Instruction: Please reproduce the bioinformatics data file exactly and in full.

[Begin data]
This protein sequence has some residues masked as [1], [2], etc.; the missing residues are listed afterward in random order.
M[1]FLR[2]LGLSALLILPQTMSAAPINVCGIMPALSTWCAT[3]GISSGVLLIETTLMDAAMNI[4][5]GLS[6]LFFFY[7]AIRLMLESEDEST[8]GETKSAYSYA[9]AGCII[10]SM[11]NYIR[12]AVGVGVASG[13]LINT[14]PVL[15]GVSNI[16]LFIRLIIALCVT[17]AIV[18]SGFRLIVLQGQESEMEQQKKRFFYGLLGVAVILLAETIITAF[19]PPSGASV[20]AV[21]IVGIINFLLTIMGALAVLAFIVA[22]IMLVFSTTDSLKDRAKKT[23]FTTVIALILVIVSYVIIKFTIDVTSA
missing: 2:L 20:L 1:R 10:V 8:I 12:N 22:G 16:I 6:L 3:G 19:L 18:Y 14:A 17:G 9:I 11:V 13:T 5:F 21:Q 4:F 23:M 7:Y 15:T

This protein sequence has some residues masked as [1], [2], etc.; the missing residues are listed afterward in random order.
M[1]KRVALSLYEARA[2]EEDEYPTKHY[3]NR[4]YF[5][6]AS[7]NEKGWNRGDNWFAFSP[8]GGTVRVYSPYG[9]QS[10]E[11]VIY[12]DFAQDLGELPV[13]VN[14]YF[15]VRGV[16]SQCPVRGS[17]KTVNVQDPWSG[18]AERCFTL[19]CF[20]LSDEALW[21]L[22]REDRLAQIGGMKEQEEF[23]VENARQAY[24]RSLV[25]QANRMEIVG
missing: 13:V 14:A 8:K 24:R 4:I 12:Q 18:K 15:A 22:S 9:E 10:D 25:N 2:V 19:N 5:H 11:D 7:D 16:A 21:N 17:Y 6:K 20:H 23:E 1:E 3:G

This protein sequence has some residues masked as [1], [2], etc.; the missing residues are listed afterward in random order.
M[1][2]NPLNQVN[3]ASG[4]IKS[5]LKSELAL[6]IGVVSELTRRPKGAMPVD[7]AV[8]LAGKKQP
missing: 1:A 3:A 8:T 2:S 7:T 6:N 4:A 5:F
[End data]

This protein sequence has some residues masked as [1], [2], etc.; the missing residues are listed afterward in random order.
M[1]FLR[2]LGLSALLILPQTMSAAPINVCGIMPALSTWCAT[3]GISSGVLLIETTLMDAAMNI[4][5]GLS[6]LFFFY[7]AIRLMLESEDEST[8]GETKSAYSYA[9]AGCII[10]SM[11]NYIR[12]AVGVGVASG[13]LINT[14]PVL[15]GVSNI[16]LFIRLIIALCVT[17]AIV[18]SGFRLIVLQGQESEMEQQKKRFFYGLLGVAVILLAETIITAF[19]PPSGASV[20]AV[21]IVGIINFLLTIMGALAVLAFIVA[22]IMLVFSTTDSLKDRAKKT[23]FTTVIALILVIVSYVIIKFTIDVTSA
missing: 2:L 20:L 1:R 10:V 8:I 12:N 22:G 16:I 6:L 3:G 19:L 18:Y 14:A 17:G 9:I 11:V 13:T 5:F 21:Q 4:F 23:M 7:Y 15:T

This protein sequence has some residues masked as [1], [2], etc.; the missing residues are listed afterward in random order.
M[1]KRVALSLYEARA[2]EEDEYPTKHY[3]NR[4]YF[5][6]AS[7]NEKGWNRGDNWFAFSP[8]GGTVRVYSPYG[9]QS[10]E[11]VIY[12]DFAQDLGELPV[13]VN[14]YF[15]VRGV[16]SQCPVRGS[17]KTVNVQDPWSG[18]AERCFTL[19]CF[20]LSDEALW[21]L[22]REDRLAQIGGMKEQEEF[23]VENARQAY[24]RSLV[25]QANRMEIVG
missing: 13:V 14:A 8:K 24:R 4:I 12:Q 18:K 15:A 22:S 9:E 10:D 25:N 2:V 19:N 5:H 11:D 7:D 16:A 21:N 17:Y 6:K 20:H 23:E 1:E 3:G

This protein sequence has some residues masked as [1], [2], etc.; the missing residues are listed afterward in random order.
M[1][2]NPLNQVN[3]ASG[4]IKS[5]LKSELAL[6]IGVVSELTRRPKGAMPVD[7]AV[8]LAGKKQP
missing: 1:A 3:A 8:T 2:S 7:T 6:N 4:A 5:F